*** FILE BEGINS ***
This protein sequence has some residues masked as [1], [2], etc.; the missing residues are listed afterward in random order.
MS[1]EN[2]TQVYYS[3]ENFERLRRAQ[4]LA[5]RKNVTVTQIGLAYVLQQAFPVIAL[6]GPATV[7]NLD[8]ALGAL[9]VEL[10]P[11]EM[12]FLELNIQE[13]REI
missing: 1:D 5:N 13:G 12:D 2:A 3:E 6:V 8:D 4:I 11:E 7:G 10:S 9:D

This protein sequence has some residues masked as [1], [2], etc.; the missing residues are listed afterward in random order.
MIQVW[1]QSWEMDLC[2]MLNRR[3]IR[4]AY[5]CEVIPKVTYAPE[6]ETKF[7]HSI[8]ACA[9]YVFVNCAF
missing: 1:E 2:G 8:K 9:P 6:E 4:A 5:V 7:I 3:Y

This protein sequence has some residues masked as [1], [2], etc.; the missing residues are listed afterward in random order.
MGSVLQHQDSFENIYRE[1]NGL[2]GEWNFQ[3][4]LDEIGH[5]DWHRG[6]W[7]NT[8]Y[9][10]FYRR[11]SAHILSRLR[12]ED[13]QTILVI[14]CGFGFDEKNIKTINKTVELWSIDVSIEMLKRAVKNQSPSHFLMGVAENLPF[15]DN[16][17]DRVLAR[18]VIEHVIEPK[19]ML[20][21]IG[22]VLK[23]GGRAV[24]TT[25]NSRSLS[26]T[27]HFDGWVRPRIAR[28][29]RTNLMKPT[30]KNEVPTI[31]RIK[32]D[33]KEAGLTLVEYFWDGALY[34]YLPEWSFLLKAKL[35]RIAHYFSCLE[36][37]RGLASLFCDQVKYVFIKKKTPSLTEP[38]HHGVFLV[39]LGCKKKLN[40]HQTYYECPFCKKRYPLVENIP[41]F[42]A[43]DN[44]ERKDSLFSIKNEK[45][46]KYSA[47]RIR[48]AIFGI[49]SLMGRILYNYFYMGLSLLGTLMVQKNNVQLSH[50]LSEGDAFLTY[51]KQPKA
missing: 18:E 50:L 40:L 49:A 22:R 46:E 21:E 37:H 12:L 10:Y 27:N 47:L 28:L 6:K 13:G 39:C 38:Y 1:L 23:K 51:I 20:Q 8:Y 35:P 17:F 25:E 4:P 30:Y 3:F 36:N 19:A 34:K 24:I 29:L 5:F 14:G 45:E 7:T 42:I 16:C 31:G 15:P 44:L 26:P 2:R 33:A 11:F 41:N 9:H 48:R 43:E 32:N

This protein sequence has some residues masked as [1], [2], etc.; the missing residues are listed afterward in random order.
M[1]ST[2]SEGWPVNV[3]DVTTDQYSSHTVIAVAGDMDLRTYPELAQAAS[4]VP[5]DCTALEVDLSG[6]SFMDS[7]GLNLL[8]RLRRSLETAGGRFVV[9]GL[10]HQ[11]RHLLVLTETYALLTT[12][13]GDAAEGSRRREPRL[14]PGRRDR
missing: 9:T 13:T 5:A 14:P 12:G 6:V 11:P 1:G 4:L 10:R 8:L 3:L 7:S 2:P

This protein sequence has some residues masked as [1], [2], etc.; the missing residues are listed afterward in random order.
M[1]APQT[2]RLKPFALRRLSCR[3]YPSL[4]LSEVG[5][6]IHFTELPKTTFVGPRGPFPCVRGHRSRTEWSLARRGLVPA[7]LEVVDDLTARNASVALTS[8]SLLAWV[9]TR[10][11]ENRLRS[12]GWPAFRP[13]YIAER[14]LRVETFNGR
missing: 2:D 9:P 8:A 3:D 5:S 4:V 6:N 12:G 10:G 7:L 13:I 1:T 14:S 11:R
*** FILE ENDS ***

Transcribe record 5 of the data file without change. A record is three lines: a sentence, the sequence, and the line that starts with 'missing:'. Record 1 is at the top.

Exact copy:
This protein sequence has some residues masked as [1], [2], etc.; the missing residues are listed afterward in random order.
M[1]APQT[2]RLKPFALRRLSCR[3]YPSL[4]LSEVG[5][6]IHFTELPKTTFVGPRGPFPCVRGHRSRTEWSLARRGLVPA[7]LEVVDDLTARNASVALTS[8]SLLAWV[9]TR[10][11]ENRLRS[12]GWPAFRP[13]YIAER[14]LRVETFNGR
missing: 2:D 9:P 8:A 3:D 5:S 4:V 6:N 12:G 10:G 7:L 13:I 1:T 14:S 11:R